Education: The Clear And Present Danger By Emeka Oparah
This morning, I lived through a double paroxysm of sadness and joy, when I read some joyous comments on the young woman and young man who got the Best Results of 2019 WAEC Examination side by side (well, almost side by side) comments on the attached announcement seeking applications from Nigerians who studied in the UK. What a conundrum; what an irony! But hey this is becoming our reality.
Sorry (upfront), let me break your heart: I once asked a Second Upper Graduate of Mass Communication from a Nigerian university to send me his resume. What he sent and how he sent it brought tears to my eyes. First, I had asked his Dad to ask him to send me a message rather he called me-severally! I asked him to send me his CV, after scolding him and counseling him. Guess what he did? He simply went to his email and forwarded an email he sent someone else with his CV attached. I was incendiary.
It’s possible he was upset by my “nonsense counseling” or he didn’t know any better or both. Probably both. But I asked the same of someone who studied in the UK, whose mother similarly sought my assistance to het her girl a job. She sent me a text and a WhatsApp message too, hoping I’d, at least, receive one. I received both.
She basically introduced herself. When she sent her CV, a very nicely written CV, she wrote me an email introducing herself again and recapping our earlier exchange in WhatsApp. I was impressed. While I immediately sent her CV to my contacts, I sent it (without her permission) to the young man I spoke of earlier, urging him to emulate it. He got back to me a week or more after. SMFHV!
See, we have a looming crisis! Our graduates are not employable. Most of them are NOT. As a Mass Communications student, I was publishing articles in the papers. I had a war-chest of them by the time I graduated. I can’t forget my first appearance on The Guardian Op-Ed page neither will I stop talking about my literary review of Esiaba Irobi’s “Hangmen Also Die” in The Guardian on Sunday back in the late 1980s!
But here’s a graduate of Mass Communication with not a single article to his name! Not one!!! One told me she only studied Broadcasting with no experience in News Writing much less Creating Writing and Interpretative Journalism! Even a Broadcaster should be trained and good in writing.
So, tell me why a recruiter or an employer won’t go for someone who studied abroad with basic skills and knowledge, even interpersonal communication skills. It is obvious we have problems with both teaching and learning. In actual fact, the folks who now stay back in school as lecturers and teachers are not the best-as was the case in the years of yore. The best graduates (best in class, not world class) get snapped up by recruiters and employers and then mounded into managers.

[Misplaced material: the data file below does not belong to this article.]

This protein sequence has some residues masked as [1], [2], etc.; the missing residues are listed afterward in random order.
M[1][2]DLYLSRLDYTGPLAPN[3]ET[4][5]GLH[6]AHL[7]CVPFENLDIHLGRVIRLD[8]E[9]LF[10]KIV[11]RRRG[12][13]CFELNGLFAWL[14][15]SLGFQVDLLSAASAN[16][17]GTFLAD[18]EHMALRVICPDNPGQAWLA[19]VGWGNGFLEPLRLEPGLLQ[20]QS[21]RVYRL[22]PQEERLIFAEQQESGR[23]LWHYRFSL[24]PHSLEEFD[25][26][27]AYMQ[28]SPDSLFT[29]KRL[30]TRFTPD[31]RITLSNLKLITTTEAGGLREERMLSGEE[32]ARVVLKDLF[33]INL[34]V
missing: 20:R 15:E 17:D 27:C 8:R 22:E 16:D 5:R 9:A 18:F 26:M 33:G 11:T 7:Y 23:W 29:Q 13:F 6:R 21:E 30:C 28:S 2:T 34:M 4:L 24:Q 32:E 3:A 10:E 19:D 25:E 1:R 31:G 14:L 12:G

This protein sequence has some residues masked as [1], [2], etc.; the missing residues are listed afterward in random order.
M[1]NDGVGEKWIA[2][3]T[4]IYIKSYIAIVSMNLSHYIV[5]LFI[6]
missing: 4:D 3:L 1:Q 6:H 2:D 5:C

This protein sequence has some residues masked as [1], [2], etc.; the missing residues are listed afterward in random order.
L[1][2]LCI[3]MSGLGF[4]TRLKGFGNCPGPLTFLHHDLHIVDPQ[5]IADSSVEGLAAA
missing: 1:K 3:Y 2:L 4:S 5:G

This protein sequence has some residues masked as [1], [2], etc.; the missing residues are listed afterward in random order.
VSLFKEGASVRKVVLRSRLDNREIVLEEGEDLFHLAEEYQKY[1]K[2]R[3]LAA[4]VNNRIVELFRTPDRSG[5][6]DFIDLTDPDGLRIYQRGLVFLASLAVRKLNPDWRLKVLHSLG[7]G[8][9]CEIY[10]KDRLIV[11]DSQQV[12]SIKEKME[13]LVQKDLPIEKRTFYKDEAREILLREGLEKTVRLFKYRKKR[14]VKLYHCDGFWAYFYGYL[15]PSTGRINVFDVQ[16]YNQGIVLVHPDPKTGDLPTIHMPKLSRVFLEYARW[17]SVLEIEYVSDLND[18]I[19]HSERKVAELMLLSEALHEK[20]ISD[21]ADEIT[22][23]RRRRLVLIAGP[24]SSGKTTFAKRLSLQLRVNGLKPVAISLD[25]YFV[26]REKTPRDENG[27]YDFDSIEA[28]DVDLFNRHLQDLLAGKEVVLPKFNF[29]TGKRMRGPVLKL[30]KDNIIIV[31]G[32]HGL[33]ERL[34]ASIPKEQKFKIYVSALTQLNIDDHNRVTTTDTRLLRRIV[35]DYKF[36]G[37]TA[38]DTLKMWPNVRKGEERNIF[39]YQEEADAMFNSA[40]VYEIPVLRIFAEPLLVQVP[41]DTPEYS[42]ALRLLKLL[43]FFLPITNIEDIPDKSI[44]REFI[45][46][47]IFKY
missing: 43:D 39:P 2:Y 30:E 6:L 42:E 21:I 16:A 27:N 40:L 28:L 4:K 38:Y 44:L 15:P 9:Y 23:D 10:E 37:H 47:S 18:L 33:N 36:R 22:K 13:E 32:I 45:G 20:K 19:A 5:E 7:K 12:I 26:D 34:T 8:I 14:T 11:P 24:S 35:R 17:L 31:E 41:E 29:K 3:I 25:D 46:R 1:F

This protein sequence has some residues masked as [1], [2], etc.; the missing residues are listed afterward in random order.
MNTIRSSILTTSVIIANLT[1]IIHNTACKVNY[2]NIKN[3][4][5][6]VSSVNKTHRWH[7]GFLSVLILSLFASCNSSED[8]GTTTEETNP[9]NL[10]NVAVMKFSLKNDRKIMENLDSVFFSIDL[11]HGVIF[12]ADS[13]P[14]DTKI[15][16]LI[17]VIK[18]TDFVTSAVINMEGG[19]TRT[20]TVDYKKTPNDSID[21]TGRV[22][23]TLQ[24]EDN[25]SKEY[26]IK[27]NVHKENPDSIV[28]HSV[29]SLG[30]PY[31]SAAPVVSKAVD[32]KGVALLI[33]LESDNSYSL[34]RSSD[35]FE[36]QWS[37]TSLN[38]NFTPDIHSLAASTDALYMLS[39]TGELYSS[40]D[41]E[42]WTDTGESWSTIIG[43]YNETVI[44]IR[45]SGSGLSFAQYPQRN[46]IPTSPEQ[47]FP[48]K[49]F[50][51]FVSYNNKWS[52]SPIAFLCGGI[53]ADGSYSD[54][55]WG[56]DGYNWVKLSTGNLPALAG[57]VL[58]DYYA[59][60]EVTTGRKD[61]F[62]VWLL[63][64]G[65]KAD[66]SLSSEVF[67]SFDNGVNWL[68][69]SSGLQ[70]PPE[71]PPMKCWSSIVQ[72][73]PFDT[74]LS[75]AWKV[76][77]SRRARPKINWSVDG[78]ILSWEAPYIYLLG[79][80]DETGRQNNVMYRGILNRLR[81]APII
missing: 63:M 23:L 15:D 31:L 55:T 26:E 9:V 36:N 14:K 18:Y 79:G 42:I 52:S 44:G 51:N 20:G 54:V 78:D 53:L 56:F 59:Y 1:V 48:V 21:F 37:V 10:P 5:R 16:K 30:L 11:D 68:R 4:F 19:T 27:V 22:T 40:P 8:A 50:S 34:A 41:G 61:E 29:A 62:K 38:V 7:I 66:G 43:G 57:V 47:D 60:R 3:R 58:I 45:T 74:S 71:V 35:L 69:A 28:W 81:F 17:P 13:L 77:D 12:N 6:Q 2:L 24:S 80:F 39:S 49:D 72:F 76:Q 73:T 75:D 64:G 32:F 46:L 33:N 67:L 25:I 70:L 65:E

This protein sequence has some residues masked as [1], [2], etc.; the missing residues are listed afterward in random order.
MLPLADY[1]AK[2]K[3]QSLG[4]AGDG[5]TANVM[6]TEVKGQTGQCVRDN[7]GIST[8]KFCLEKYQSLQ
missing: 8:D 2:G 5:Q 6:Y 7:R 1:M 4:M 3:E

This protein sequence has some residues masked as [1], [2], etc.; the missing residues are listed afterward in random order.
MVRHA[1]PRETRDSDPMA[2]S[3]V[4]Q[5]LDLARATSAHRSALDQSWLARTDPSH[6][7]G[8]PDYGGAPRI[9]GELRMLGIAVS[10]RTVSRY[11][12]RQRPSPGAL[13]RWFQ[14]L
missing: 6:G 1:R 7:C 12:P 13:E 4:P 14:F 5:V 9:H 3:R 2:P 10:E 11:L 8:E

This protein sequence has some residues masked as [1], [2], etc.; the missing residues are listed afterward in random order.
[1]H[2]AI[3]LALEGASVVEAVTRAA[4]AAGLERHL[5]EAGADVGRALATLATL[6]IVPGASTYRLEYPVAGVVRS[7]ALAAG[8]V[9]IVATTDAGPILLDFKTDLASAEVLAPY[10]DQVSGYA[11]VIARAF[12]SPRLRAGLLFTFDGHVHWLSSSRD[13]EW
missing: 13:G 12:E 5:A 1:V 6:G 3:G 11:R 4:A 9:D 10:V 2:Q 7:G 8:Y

There are some 2:1s that make you cry, when you listen to them speak. Many lack basic confidence. Many are here on Facebook insulting Buhari and quarreling with their elders, in halting English! Some will soon inbox me asking for job or openly challenge me to help them. Worse still, some will ask me to forget about job and give them money to travel to Europe to go and hustle. See!
I have said it before and I’ll say it again, Nigeria needs to urgently declare a state of emergency in Education, right from the primary all the way up to the university level. We are dealing with a disaster. The situation is almost hopeless, if not already hopeless.
By the way, some of our skilled workers are accepting jobs and residence in Canada and Australia and leaving in droves. It used to be the US, but with the Donald Trump era stringent immigration policies, they are heading anywhere else they are guaranteed a decent life and security-and opportunities for their kids. Now tell me, how do we replace those being carried away in the brain-drain?
This is time for serious soul-searching and pragmatic, visionary decisions and actions or we will lose everything, especially a solid foundation for future leaders! Do you want to blame McKinsey Lagos Office? I won’t. Why would I? Let’s hope the in-coming Education Minister will know his left from his right-and help salvage the situation.